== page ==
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Will pills and tattoos replace internet passwords?
Motorola's Regina Dugan hopes so. And as former chief of DARPA, she may know what she's talking about.
 
Pesky passwords might soon be a thing of the past.
Pesky passwords might soon be a thing of the past. Thinkstock/iStockphoto

Passwords are a pain.

Your various email accounts and social media accounts and even your smartphone and laptop require them — or at least encourage them — but passwords are hardly foolproof. In fact, says Jesse Emspak at Discovery News, they're "the weakest link in the authentication chain because humans aren't great at creating passwords [or] remembering them."

Maybe our reliance on passwords is about to change. At All Things D's D11 conference last week, Regina Dugan, the head of Motorola's Advanced Technology & Projects, showcased two ways of logging into your technology that require no typing at all: Pills and tattoos.

Dugan showed the D11 audience a "vitamin authentication" pill that, when swallowed, makes your whole body into an authentication token, or fob, she says. "It means that my arms are like wires, my hands are like alligator clips — when I touch my phone, my computer, my door, my car, I'm authenticated in. It's my first super power. I want that."

When the pill hits your stomach, the stomach acid flips the on switch, activating an 18-bit signal. Dugan says it "would be medically safe to ingest 30 of these pills every day for the rest of your life," notes Liz Gannes at All Things D, and since Motorola is owned by Google — the company that knows you better than your spouse — she adds that "the only thing the pill exposes about its swallower is whether or not it has been taken."

From any other tech executive, this might seem like so much talk. But Dugan is the former head of the Defense Advanced Research Project Agency (DARPA) — the U.S. military's equivalent of Q's weapons and gadgets shop in the James Bond movies — and besides, vitamin authentication is past the theoretical stage. "We have demoed this working and authenticating a phone," said Motorola chief Dennis Woodside, sitting next to Dugan on stage.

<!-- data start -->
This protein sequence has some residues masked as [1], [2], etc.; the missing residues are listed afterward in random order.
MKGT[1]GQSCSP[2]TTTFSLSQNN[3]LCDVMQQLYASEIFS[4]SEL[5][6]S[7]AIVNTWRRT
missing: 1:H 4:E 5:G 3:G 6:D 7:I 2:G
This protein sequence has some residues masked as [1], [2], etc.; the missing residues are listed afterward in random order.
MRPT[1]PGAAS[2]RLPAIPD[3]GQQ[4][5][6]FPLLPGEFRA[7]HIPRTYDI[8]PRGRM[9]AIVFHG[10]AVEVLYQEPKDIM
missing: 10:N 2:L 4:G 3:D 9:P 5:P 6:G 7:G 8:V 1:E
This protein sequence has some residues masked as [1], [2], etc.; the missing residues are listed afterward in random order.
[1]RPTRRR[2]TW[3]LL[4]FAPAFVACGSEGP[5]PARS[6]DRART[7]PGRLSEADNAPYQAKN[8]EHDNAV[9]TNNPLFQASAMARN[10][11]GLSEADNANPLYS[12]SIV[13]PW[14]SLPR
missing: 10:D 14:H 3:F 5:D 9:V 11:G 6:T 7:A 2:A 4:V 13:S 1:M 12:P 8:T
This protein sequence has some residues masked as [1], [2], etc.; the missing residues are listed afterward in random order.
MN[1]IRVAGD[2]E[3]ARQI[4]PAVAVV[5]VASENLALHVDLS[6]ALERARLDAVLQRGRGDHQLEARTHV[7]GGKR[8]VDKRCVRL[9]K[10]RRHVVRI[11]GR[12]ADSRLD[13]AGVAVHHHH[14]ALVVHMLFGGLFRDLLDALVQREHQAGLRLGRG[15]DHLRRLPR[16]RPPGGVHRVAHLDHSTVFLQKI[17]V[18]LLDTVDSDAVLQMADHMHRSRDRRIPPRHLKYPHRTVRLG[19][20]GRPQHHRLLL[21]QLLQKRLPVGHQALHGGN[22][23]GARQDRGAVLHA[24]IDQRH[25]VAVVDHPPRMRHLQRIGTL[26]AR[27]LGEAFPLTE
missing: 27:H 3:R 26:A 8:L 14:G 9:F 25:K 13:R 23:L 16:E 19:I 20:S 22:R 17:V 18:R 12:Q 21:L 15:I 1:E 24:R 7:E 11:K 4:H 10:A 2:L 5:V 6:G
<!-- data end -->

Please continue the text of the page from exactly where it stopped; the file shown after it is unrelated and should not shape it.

The same is true of the tattoo. The pill uses technology developed by Proteus Digital Health, and has already been cleared by the FDA. The disposable tattoo — more of a skin patch, really — is based on stretchable circuits developed by a startup called MC10. Dugan, who was sporting a prototype at D11, described the week-long electronic tattoo as a variation of wearable tech, with antennas and sensors that would unlock your digital accounts when you're near. "Ten- to 20-year-olds might not want to wear a watch on their wrists," Dugan said, "but you can bet they will wear a tattoo — if only to piss off their parents."

Dugan says she's excited about the pills and tattoos, because "authentication is irritating" and a waste of time. The average internet user has to remember and put in a password 39 times a day, Dugan says, and that number can reach up to 100 for power users.

"But the question is, would people actually do this?" says All Things D's Gannes. "How odd would it be to swallow a pill or glue something to your arm to avoid entering a password or pulling out a key?"

That's one issue, says Max Rivlin-Nadler at Gawker. Another is that the pill won't stay in your stomach.

This could lead to some awkwardness when you return to the cubicle from a bathroom break to find your boss waiting for you to pull up the newest figures. You try to log in, but the computer says you're not authenticated. Your boss awkwardly waits as you swallow another pill, having just passed your last one. [Gawker]

It's true that "swallowing your authentication token every day would also mean passing it out of the digestive system," in the normal fashion, says Emspak at Discovery News. But not everybody takes vitamins or other pills every day, and there's no guarantee they'll want to start just to avoid using passwords. And what happens if you forget to take your pill? Still, give Dugan and her team kudos for their "attempt to think about a process that needs fixing," says Emspak. And at a minimum, this is a hardy "attempt by Motorola to think big."

Watch Dugan's talk (the pill and tattoo talk starts around the 17-minute mark):

 
Peter Weber is a senior editor at TheWeek.com, and has handled the editorial night shift since 2008. A graduate of Northwestern University, Peter has worked at Facts on File and The New York Times Magazine. He speaks Spanish and Italian, and plays in an Austin rock band.

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